What happens when a giant is befallen? What becomes of the behemoth when it’s plundered and reduced to rubble by a tiny fieldsman? At the conclusion of the First Test in Sri Lanka, their visitors didn’t just fall, they challenged the authority of arguably cricket’s most famous team-mantra.
Are the Proteas really on fire or did someone set them ablaze?
South Africa didn’t really have a ball at Galle. No matter how ridiculous this might sound, it cannot possibly be any worse than South Africa’s second inning score.
73 all out is a singular team outcome. But one that has multiple and perhaps, cascading effects.
If you were a South Africa fan, then 73 all out meant 73 more reasons to feel love and pure passion for a team that’s only left you gutted beyond despair. This, it shouldn’t be forgotten is South Africa’s lowest-ever Test score.
At the same time, if you were a Sri Lankan fan, you’d have 228 reasons to love the team. Well, considering Karunaratane’s 158 followed by 60 in the second innings, tied by spinner Perera’s 10-for in the Test- signified a reason for mammoth triumph for the home fans.
That said, for the general cricket-loving fan, there were polarised reasons. It was perplexing and slightly annoying.
A Test cricket, by the usual standard, is to go on for 5 days. We had a result on the third day itself. Why is Test cricket in so much of a hurry these days?
Around a fortnight ago, the Sri Lankans were all out for 154 in the deciding Test at Barbados but not before, bowling out the West Indies for 93. A fortress had been breached and then, the touring Sri Lankans had the last laugh.
A week later, the West Indies bounced back strong from the ignominy of their shock loss at the Kensington Oval. They’d completely knock the socks off of Bangladesh. In being 43 all-out, the sub-continental side were buried many a foot under the earth.
And now, at Galle, Faf Du Plessis’ side, a unit comprised of giants like Dale Steyn, Hashim Amla, the ferocious Quinton de Kock and, Dean Elgar, a figure of poise and perseverance would be knocked off for 73.
Perhaps, it may not be wrong to suggest only two heartbreaks experienced previously have matched the enormity of this experience. First, South Africa’s shock exit from the 2015 ICC 50-over World Cup, following a sudden loss to New Zealand. You couldn’t say they played bad. They produced a batting performance from the very top drawer.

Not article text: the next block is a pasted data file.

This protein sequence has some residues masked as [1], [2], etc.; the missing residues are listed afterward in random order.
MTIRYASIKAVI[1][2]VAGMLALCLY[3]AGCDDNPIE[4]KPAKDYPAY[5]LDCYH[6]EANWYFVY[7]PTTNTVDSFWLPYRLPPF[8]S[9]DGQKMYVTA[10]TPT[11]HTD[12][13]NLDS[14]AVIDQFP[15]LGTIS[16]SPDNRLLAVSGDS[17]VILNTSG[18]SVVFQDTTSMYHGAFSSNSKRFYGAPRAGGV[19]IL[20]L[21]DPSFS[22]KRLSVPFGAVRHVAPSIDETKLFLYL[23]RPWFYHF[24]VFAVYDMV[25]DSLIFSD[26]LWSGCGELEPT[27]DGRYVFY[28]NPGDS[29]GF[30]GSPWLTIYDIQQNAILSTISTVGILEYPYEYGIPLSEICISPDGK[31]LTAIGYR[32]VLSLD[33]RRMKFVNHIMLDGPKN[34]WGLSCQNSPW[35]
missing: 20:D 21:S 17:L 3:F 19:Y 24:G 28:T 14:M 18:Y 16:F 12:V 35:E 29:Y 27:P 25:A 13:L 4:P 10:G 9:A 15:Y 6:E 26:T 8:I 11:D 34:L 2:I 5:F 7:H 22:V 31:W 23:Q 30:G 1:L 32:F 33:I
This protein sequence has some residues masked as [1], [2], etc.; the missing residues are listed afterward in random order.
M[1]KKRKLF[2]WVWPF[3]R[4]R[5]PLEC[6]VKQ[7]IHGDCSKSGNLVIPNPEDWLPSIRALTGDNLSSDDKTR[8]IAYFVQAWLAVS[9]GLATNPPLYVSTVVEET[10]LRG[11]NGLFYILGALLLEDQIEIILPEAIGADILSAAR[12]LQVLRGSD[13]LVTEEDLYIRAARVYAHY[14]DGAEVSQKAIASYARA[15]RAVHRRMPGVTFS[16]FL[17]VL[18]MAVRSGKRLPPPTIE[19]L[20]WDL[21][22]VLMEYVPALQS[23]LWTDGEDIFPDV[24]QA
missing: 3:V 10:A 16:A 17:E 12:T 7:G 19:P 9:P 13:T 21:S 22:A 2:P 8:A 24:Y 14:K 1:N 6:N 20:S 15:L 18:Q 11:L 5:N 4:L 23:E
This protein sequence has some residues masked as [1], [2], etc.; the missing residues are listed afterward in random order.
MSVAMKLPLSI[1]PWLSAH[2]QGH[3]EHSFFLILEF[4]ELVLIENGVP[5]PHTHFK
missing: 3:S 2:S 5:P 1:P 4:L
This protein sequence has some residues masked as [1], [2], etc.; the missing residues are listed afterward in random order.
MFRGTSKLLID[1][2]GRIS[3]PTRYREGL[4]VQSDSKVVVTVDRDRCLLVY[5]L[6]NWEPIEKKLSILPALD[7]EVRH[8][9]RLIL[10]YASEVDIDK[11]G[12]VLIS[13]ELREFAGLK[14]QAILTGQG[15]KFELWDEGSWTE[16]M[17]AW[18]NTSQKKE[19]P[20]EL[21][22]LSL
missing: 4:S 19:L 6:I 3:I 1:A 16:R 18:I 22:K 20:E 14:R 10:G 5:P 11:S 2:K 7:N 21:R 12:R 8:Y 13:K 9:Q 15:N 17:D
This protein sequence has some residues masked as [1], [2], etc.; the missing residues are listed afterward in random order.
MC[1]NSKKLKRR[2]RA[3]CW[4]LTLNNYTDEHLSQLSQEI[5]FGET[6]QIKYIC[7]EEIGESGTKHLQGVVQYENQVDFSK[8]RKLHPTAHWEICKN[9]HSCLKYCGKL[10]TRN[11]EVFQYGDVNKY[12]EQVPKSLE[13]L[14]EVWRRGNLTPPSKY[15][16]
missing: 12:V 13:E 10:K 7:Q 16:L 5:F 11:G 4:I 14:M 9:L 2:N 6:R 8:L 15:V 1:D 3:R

And the second, would be a nearly earth-shattering news of AB De Villiers’ retirement from the cricket world.
Newton is credited for saying, to every action, there’s an equal and every reaction. Just that this didn’t seem to apply to South Africa one bit. The more Sri Lanka played well and cohesively, the less impressive would South Africa seem all throughout. It wasn’t hard to see on whose part was there an action and on whose part there came about a shock reaction.
Sri Lanka didn’t just beat South Africa.
This was cricket’s version of the annihilation on the 22 yards.
Who saw it coming? Did Suranga Lakmal?
What are Faf’s thoughts right now?
Questions run amock as Sri Lanka have fired the opening salvo against a unit that comprises an established quartet of Elgar, Amla, de Kock and, not in the least, Faf, all credited for being skilled exponents.
Cricket’s a funny game and one renowned to essay a philosophical connect with life’s long-standing truth. The only thing, they say, is constant, is change. And how massively- it ought to be debated- have Sri Lankan fortunes changed.
They weren’t able to beat a less-than-average West Indies recently. They were mocked by the likes of Roach and Gabriel in the Caribbean. Dilurwana Perera couldn’t take wickets and Herath seemed lacklustre. Who was Karunaratne, none knew in the Caribbean as empty stands witnessed a Jason Holder-led show?
Today, the twin heroes behind Sri Lanka’s rout of South Africa are Dilruwan Perera and Karunatane. Behind them, stands a figure of great poise, a man who may pass by and you won’t bat an eyelid- Suranga Lakmal, interestingly the inspirational but quiet force behind the team’s only triumph in the Caribbean.
This, mind you, was a team that played in absence of inarguably, its finest player- Dinesh Chandimal.
What’s most surprising is that Sri Lanka’s spinners- let’s not forget Rangana Herath- were a far more credible force in front of an impressive trinity of Proteas bowlers, including Steyn, Philander and, Rabada.
To his utter dismay, Faf du Plessis who waged a lone battle in the first inning ignominy through a dogged 49, didn’t enjoy the greatest of birth anniversaries, the star captain having just turned 34. He would only manage a solitary run in the second inning. Amla failed to get going, failed to read Perera.
What became of Elgar and de Kock- highlights convey very well.
But all that said, what transpired at Galle may lead to only two possible outcomes. Either South Africa will plummet to a greater low, their problems only exacerbated by the absence of two of its most defining forces that have bowed out, De Villiers and Morkel, further or they will bounce back strong.
But, for the latter to happen, it will take something special and inspirational from at least two of their batting pros and given on current force, they are only two usual suspects- the elegant, wristy Amla and the suave stylist Faf Du Plessis.
Can Sri Lanka continue to douse South Africa in fire or will one finally see the famous moniker play out for real? Will there be Proteas Fire? It’s all to play for.